- Constructed of heavy gauge 18/8 stainless steel
- Ideal for camping
- Dishwasher friendly
- Not strictly a Moka pot by definition
- Quite different to other Moka pots on the list
While the Tops Rapid Brew Stovetop Coffee Percolator is more of a percolator than a Moka pot, we’re still adding it to the list. The reason? It’s a suburb piece of kit to take with you if you enjoy brewing coffee while traveling or while being outdoors, and the process of making coffee with it is more or less the same as a traditional Moka pot. While the Tops can handle brewing for 12 people, we found that the coffee turned out better and smoother when we brewed at half capacity (6 cups).
Because the entire coffee maker is made of steel – including the handle – you have to be very careful when handling it after it has finished brewing. Always use an oven mitt or thick cloth to ensure that you don’t burn your hand while removing it from or adding it to the fire or heat source.
Considering that the original Moka pot is an Italian invention, it’s reasonable to assume that most Moka pots on the market today are made in Italy. This is only half true. Many Moka pots, especially those by institutions like Bialetti, are designed in Italy, but they will have had their construction shipped off to cheaper countries – mainly China. While Moka pots constructed in Italy are generally judged to be of better quality, they come at a premium. So if you’d like one that’s Italian-made, prepare to pay a little more. That being said, greater quality generally means greater longevity. So although you might pay a little more initially, your investment will pay itself off in the years to come.
One question that’s crucial to ask before you purchase your 12-cup stovetop espresso maker is: will this device work on my stovetop? Because while all Moka pots can be used on a gas stove, not all of them work with electric or induction stovetop models. Induction stovetops are particularly specific as the Moka pots designed to work on them contain an activating magnet. If you own an induction stove and accidentally purchase the wrong stovetop espresso maker, you simply won’t be able to use it.
Moka pots are constructed of one or two materials: aluminum or steel. Each metal has its own advantages and disadvantages when it comes to making coffee.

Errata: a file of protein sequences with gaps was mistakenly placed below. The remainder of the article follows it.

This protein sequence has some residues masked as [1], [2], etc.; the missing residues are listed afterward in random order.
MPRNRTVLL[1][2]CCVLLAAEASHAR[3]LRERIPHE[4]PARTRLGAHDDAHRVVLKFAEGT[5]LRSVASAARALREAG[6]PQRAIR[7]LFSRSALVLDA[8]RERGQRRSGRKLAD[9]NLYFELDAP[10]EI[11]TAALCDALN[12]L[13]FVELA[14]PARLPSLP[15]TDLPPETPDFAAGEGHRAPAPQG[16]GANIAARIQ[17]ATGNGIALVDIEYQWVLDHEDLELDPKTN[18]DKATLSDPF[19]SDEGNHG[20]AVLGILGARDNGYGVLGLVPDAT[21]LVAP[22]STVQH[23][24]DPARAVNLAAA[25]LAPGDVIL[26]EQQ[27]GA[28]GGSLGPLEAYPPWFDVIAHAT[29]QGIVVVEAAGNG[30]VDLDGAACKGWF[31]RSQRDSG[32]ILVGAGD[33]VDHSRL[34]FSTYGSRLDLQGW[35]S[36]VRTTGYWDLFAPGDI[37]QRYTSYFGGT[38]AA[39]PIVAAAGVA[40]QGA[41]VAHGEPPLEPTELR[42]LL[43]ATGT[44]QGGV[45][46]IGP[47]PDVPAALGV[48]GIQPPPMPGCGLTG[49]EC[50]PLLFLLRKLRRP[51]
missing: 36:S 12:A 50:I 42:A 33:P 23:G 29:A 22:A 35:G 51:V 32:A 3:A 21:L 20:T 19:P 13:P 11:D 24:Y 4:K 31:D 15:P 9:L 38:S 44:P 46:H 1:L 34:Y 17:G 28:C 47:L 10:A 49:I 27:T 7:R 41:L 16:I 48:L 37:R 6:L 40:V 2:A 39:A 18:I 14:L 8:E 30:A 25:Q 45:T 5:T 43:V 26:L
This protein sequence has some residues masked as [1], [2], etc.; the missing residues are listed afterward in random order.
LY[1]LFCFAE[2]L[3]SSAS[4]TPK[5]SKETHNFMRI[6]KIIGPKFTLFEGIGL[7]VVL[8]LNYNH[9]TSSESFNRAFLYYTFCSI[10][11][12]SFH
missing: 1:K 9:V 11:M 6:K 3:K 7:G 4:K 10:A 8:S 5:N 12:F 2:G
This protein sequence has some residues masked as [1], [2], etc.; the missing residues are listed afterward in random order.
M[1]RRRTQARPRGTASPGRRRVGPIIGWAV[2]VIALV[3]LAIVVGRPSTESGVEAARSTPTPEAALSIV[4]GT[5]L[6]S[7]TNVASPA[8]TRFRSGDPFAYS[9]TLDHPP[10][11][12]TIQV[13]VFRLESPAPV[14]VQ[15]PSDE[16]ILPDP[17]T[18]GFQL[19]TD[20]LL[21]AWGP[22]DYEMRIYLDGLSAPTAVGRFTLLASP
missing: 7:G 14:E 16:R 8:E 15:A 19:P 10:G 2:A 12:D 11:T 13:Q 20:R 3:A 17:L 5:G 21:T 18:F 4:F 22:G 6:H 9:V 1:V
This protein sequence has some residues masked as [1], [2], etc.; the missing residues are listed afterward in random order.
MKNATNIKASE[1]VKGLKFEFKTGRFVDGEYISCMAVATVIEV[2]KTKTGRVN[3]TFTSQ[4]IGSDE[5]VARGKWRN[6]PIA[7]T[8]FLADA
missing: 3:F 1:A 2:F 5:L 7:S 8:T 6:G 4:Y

Aluminum has traditionally been the go-to material for constructing Moka pots because of its even heat-conducting properties. While this results in a strong cup of coffee, it also causes higher oxidation levels which leaves a lot of marks inside the Moka pot. One way to get around this is to clean it without soap and only with hot water and a cloth. This will remove most marks while ensuring the coffee’s oils remain on the aluminum.
Steel, on the other hand, doesn’t conduct heat as well and can lead to unequal heat distribution and therefore an uneven extraction of the bean. That being said, it’s easy to clean and can even be thrown in the dishwasher if you’re too lazy to wash it by hand.
Cleaning a Moka pot can be a bit of a pain. With a top chamber, bottom chamber, and coffee basket, not to mention the pressure gasket, there are four different components that need to be cleaned in order to maintain consistently great performance.
If you don’t have the right technique then cleaning a Moka pot can be tedious work. When it comes to cleaning the coffee basket, having a brush on hand helps. If you don’t have one, try blowing out the narrow end to expel the puck of spent coffee above a bin or other container. You’ll still need to rinse it to get every last little grain, but it will get out most of the grinds. As we mentioned above, if you’re cleaning an aluminum Moka pot, simply rinse it under hot water and dry it with a cloth. If you’re using a stainless steel Moka pot, either use soapy water or just toss all separate parts into the dishwasher.